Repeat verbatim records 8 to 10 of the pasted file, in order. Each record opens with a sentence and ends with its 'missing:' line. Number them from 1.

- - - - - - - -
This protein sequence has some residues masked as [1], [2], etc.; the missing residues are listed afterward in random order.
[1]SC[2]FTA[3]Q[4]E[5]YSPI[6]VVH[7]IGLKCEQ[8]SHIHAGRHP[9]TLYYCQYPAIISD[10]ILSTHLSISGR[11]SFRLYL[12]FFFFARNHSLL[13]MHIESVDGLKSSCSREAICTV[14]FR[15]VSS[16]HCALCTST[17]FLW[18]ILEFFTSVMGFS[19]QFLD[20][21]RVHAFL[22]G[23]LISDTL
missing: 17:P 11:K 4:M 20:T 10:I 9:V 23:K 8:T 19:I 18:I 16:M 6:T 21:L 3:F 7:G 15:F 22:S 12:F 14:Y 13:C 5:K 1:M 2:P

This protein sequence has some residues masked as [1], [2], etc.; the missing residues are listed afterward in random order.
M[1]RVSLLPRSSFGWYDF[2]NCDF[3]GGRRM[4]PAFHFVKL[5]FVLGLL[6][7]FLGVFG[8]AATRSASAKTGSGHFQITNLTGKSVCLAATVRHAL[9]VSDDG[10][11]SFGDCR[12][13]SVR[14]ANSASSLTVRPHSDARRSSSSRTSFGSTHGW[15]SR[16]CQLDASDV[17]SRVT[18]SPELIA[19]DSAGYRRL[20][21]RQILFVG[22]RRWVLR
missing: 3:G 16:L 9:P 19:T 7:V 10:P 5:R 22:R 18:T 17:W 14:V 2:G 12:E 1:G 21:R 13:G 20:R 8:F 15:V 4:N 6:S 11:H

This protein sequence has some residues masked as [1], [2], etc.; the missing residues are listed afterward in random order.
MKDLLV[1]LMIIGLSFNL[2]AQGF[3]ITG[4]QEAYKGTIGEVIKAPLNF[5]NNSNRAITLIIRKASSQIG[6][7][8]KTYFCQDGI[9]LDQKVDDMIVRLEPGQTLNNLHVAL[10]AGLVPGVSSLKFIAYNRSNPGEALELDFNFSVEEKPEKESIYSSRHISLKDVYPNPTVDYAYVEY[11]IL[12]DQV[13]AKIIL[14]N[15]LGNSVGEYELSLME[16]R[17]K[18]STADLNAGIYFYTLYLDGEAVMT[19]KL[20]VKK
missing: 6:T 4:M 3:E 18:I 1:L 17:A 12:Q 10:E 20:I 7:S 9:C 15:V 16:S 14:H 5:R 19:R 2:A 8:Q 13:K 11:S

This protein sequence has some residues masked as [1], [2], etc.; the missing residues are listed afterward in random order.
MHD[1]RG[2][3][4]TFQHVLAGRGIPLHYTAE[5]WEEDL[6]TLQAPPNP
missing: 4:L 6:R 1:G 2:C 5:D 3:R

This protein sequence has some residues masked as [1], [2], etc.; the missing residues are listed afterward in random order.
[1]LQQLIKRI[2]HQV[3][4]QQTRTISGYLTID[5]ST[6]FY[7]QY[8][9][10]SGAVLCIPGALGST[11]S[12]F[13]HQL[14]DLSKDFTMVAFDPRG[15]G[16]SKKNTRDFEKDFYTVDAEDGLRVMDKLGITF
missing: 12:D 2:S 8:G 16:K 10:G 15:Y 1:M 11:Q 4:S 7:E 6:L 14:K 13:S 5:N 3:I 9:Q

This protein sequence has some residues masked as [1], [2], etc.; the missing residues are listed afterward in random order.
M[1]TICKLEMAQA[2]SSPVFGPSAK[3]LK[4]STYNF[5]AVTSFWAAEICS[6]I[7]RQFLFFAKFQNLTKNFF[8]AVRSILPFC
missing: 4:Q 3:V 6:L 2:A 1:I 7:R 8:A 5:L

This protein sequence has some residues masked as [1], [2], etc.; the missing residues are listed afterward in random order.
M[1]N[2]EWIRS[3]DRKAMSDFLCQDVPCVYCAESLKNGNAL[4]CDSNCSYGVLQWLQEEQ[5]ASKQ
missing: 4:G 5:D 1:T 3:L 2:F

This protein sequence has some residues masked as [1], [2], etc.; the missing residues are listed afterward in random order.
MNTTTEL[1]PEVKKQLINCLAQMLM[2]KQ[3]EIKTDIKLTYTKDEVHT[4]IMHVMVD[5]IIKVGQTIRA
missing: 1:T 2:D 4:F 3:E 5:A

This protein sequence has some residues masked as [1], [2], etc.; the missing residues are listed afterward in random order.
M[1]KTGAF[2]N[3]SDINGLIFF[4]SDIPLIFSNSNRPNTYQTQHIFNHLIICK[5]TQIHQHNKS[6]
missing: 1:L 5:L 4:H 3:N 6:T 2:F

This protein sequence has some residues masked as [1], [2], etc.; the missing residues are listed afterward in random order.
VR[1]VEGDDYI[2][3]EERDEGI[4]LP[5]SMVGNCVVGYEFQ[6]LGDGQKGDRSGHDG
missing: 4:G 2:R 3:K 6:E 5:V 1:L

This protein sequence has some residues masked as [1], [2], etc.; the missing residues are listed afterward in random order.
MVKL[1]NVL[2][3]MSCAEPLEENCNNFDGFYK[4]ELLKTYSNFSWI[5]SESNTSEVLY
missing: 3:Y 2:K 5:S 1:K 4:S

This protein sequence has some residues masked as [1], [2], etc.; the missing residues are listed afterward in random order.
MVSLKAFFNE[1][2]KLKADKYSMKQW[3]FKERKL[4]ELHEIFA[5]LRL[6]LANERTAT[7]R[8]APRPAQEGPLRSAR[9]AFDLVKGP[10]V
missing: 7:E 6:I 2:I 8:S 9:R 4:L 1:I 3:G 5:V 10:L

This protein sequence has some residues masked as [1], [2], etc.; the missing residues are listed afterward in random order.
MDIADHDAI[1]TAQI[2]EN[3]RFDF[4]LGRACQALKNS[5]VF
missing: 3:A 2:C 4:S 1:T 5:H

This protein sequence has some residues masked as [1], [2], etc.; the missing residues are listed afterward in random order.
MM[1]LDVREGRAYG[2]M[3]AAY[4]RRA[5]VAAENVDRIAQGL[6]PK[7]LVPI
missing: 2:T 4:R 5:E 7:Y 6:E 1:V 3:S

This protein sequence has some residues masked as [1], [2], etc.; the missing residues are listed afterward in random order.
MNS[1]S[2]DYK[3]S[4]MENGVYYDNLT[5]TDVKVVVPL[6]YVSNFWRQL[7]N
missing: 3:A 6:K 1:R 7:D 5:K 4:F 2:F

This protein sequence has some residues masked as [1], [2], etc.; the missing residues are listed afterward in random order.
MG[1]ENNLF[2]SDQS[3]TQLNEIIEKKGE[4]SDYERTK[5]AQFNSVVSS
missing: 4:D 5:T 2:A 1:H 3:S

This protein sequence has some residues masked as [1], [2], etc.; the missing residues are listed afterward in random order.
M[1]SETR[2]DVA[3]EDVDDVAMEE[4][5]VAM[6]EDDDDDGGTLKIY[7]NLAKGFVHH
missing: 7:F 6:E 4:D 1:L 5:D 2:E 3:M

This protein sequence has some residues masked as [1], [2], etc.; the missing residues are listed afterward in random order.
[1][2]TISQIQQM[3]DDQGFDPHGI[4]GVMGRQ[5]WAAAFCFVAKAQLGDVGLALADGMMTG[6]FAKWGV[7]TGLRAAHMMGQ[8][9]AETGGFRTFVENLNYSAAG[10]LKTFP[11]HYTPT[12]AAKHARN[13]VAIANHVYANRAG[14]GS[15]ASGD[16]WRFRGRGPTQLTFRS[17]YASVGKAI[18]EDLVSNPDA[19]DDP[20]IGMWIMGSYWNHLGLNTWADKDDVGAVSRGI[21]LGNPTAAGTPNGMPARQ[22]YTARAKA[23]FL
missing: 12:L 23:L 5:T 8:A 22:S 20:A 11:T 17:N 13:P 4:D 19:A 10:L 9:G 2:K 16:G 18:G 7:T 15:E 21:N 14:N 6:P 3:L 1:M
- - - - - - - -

This protein sequence has some residues masked as [1], [2], etc.; the missing residues are listed afterward in random order.
MNTTTEL[1]PEVKKQLINCLAQMLM[2]KQ[3]EIKTDIKLTYTKDEVHT[4]IMHVMVD[5]IIKVGQTIRA
missing: 1:T 2:D 4:F 3:E 5:A

This protein sequence has some residues masked as [1], [2], etc.; the missing residues are listed afterward in random order.
M[1]KTGAF[2]N[3]SDINGLIFF[4]SDIPLIFSNSNRPNTYQTQHIFNHLIICK[5]TQIHQHNKS[6]
missing: 1:L 5:L 4:H 3:N 6:T 2:F

This protein sequence has some residues masked as [1], [2], etc.; the missing residues are listed afterward in random order.
VR[1]VEGDDYI[2][3]EERDEGI[4]LP[5]SMVGNCVVGYEFQ[6]LGDGQKGDRSGHDG
missing: 4:G 2:R 3:K 6:E 5:V 1:L